Moon calls for joint measures with China against fine dust

Mar 07, 2019, 09:29 am

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Thick fine dust continued to blanket most of the country for the sixth consecutive day on Wednesday. The image shows a view of Seoul from Namsan Tower on Wednesday./ Photographed by Jung Jae-hoon

By AsiaToday reporter Lee Seok-jong

President Moon Jae-in ordered his government Wednesday to work together with China to create artificial rain, draw up supplementary budgets, and close down aged power plants earlier than planned as the worst particulate matter pollution chocked most parts of the country for more than a week. The Ministry of Economy and Finance, the Ministry of Environment, and other government agencies expressed their willingness to take immediate action.

Ruling and opposition parties decided to deal with fine-dust-related bills, such as the Basic Act on Disasters and Safety Management which includes designating fine dust as a national disaster, at the upcoming plenary session on March 13. They also decided to use emergency fund to provide fine dusk masks and other necessary items to the vulnerable, and go over the revised supplementary budget. They also agreed to set up a delegation to visit China to strengthen diplomatic cooperation with China to deal with fine dust blown from China. 

Moon instructed government officials to consult with the Chinese government and prepare a countermeasure to minimize the effect of fine dust blowing from China, focus on extracting full capacity by drawing up an extra budget if necessary to reduce fine dust, and actively review options to quickly close aged coal power plants.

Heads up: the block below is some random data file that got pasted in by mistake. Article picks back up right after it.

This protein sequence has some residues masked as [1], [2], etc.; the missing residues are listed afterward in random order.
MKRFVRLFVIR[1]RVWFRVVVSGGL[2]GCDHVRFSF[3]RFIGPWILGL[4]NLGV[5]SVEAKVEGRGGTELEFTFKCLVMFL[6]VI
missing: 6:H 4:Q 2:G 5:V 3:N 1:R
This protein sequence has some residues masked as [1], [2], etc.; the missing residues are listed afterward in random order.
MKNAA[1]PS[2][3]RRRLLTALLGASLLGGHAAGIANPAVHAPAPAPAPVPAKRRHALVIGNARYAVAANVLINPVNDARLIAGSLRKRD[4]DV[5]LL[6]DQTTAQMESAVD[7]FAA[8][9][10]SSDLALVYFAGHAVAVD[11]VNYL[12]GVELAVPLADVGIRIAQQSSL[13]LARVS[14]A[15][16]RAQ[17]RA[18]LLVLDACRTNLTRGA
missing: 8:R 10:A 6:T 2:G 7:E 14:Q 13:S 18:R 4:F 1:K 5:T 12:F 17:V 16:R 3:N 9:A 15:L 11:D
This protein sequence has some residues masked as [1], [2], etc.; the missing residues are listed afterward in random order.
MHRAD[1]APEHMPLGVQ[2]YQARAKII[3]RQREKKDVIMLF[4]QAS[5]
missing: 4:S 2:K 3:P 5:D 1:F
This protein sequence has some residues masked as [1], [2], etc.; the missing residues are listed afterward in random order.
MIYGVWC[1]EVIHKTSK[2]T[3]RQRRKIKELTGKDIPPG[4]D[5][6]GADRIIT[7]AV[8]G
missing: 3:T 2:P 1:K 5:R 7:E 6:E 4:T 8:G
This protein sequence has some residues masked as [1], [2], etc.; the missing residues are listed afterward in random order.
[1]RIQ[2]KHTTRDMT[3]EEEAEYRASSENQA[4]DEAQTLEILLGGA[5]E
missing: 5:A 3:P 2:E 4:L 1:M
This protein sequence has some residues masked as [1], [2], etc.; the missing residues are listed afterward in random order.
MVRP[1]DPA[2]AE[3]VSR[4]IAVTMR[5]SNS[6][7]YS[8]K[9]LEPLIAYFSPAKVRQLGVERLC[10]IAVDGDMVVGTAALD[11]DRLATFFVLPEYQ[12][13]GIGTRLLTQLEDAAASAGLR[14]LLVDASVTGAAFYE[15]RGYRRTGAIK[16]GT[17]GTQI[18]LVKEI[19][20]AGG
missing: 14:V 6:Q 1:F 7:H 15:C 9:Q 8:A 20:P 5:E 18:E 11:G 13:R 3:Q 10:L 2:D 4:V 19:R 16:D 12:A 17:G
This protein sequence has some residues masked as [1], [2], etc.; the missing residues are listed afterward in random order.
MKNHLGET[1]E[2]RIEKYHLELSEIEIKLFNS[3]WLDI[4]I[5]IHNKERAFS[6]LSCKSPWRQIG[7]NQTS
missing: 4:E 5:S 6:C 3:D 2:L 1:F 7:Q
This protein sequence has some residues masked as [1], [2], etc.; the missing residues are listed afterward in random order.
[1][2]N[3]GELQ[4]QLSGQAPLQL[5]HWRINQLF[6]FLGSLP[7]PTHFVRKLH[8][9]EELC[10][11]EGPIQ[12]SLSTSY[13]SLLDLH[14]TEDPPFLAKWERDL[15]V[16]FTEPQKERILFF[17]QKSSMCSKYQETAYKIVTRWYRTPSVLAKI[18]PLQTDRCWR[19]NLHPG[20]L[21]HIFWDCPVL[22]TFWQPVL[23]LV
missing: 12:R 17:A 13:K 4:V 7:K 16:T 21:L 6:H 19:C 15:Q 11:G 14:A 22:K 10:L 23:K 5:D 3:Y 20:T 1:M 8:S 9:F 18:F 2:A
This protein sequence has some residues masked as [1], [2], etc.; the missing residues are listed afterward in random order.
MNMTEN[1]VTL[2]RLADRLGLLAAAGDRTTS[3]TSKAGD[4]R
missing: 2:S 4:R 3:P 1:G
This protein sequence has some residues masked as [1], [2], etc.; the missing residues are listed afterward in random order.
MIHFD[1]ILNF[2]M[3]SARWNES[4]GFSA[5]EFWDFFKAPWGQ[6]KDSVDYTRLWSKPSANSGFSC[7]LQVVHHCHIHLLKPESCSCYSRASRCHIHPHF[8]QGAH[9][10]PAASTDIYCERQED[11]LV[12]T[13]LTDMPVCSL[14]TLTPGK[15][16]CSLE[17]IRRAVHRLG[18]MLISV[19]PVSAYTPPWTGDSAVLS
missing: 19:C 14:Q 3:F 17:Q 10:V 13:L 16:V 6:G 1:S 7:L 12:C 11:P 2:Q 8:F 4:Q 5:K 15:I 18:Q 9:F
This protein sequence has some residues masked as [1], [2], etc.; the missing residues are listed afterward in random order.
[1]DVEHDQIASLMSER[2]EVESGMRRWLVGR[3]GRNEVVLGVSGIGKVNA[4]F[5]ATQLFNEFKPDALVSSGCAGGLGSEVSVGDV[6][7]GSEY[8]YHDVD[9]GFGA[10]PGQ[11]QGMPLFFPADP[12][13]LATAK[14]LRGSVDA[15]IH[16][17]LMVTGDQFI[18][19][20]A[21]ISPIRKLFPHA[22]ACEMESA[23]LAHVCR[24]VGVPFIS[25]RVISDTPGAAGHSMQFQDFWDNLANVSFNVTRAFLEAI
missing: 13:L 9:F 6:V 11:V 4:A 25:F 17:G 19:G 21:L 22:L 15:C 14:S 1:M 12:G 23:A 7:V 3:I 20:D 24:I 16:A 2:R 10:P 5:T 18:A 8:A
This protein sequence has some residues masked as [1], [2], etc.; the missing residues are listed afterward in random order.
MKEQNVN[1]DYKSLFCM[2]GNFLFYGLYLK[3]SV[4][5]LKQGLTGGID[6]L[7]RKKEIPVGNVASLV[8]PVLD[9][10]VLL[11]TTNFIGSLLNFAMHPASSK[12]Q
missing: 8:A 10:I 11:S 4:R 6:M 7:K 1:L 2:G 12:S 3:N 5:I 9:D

On the matter of consulting with China, Moon said, “Both Korean and Chinese environment ministers have already agreed to cooperate on artificial rain-making technologies. Since China is much more advanced than South Korea in rain-making technologies, work with China to create artificial rain over the Yellow Sea.” The president also ordered related government agencies to discuss with China ways to jointly implement emergency measures on reducing fine dust particles when levels are high, and to jointly set up a system for issuing fine dust pollution alerts. 

Joo Sang-won, director-general at the National Institute of Meteorological Sciences, said the agency is in talks with China for inviting experts on artificial rain. “We will carry out as fast as we can,” he said. In regards to securing extra budget, finance minister Hong Nam-ki said, “We will deal with fine dust primarily with the existing fund as much as possible. If it is not enough, we can review an extra budget compilation.”

Regarding the early closure of aged coal power plants, vice energy minister Cheong Seung-il said, “We plan to actively review ways to accelerate the shutdown of six coal-powered plants considering electricity supply and demand.” The Ministry of Land, Infrastructure and Transport said it would take intensive emergency measures on crowd facilities, such as subways and buses, as well as construction sites that emit fine dust. 

Despite pan-government and parliamentary countermeasures, South Korea is expected to suffer deadly levels of fine dust for a while. As of 11 a.m. Wednesday, the fine dust concentration level skyrocketed to 185 micrograms per cubic meter in Seoul. The level of ultrafine particles smaller than 2.5 micrometers in the atmosphere was 131 micrograms per cubic meter in Seoul, 136 micrograms per cubic meter in Gyeonggi Province, and 115 in Incheon. The World Health Organization (WHO) classifies PM 2.5 particles as a first-degree carcinogen.

#fine dust #artificial rain #China #Moon Jae-in #fine dust pollution 
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